Supervisors Call for an Audit of DCFS……..No More Business as Usual

 Once again another child in the care of the Los Angeles County Department of Children and Family Services has died this time of a suicide at home after a visit from a DCFS assessment worker. This kind of senseless act cries out for some action and indeed the Los Angeles Board of Supervisors have called for an audit of DCFS in order to develop a plan of action to mitigate, if not eliminate, the death of children in their care.
DCFS has been under tremendous pressure because of the number of children’s deaths associated with the department. I know that they have reorganized various functions and increased the number of workers reviewing the most critical cases and yet the deaths continue. A report in the Los Angeles Times on this most recent death addressed the lack of resources available for workers to communicate effectively, making it possible for critical issues to go unattended.
In spite of a more protective approach, many protocols continue to be maintained that do not facilitate a comprehensive, efficient or effective approach to serve the needs of children and families who are more vulnerable than ever. Somehow the system needs to cut through the “red tape” and develop the capacity to do whatever it takes to prevent these unnecessary deaths. Although resources have been shifted incredibly, some of the basic issues to allow for effective, real-time communication go unfunded!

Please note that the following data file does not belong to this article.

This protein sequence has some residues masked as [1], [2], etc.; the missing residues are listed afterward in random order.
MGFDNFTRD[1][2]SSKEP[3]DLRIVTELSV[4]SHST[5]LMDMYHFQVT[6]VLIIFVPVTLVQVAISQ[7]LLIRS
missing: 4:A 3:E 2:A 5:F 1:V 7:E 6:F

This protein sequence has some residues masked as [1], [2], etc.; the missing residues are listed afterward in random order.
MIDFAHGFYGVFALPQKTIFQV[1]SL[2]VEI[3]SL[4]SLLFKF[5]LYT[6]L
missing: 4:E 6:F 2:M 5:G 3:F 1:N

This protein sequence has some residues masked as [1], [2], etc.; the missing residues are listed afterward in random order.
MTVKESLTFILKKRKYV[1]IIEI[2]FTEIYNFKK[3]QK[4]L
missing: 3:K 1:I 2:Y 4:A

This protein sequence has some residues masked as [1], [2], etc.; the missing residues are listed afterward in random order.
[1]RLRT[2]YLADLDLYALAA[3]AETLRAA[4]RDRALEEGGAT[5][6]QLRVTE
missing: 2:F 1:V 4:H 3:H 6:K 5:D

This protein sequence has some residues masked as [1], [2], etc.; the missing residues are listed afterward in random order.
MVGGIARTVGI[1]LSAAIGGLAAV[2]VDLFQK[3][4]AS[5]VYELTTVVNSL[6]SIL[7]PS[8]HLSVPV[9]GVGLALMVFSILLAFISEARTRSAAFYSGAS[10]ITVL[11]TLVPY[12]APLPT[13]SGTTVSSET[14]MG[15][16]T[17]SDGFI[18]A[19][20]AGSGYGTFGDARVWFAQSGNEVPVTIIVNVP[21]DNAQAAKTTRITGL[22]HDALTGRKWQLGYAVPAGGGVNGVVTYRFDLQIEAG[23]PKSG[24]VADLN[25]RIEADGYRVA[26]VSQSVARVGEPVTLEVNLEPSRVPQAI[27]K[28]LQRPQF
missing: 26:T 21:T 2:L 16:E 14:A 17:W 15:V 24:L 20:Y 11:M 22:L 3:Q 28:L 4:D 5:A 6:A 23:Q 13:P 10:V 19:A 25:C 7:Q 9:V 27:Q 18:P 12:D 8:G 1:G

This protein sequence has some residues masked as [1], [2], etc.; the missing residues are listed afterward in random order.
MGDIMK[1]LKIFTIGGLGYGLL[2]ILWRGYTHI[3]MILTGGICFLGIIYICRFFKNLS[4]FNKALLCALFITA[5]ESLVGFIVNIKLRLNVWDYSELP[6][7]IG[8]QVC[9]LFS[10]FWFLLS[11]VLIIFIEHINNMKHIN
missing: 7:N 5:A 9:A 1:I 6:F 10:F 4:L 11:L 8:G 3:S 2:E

We support the call of the Supervisors to “audit” DCFS and encourage them to look not only at DCFS but the whole system of care that addresses vulnerable children.
In the meantime, vigilance alone will not mitigate the risk of more deaths; only clear priorities, appropriate resource allocation and a more comprehensive approach can keep children and families safe as the audit is conducted.
No-one wants to see a child die and certainly DCFS as an organization is further demoralized with each one. There comes a time when a new path must be developed, and perhaps the death of these children can lead to the development of better system of care.
There is no time to waste for one child’s death is too much!

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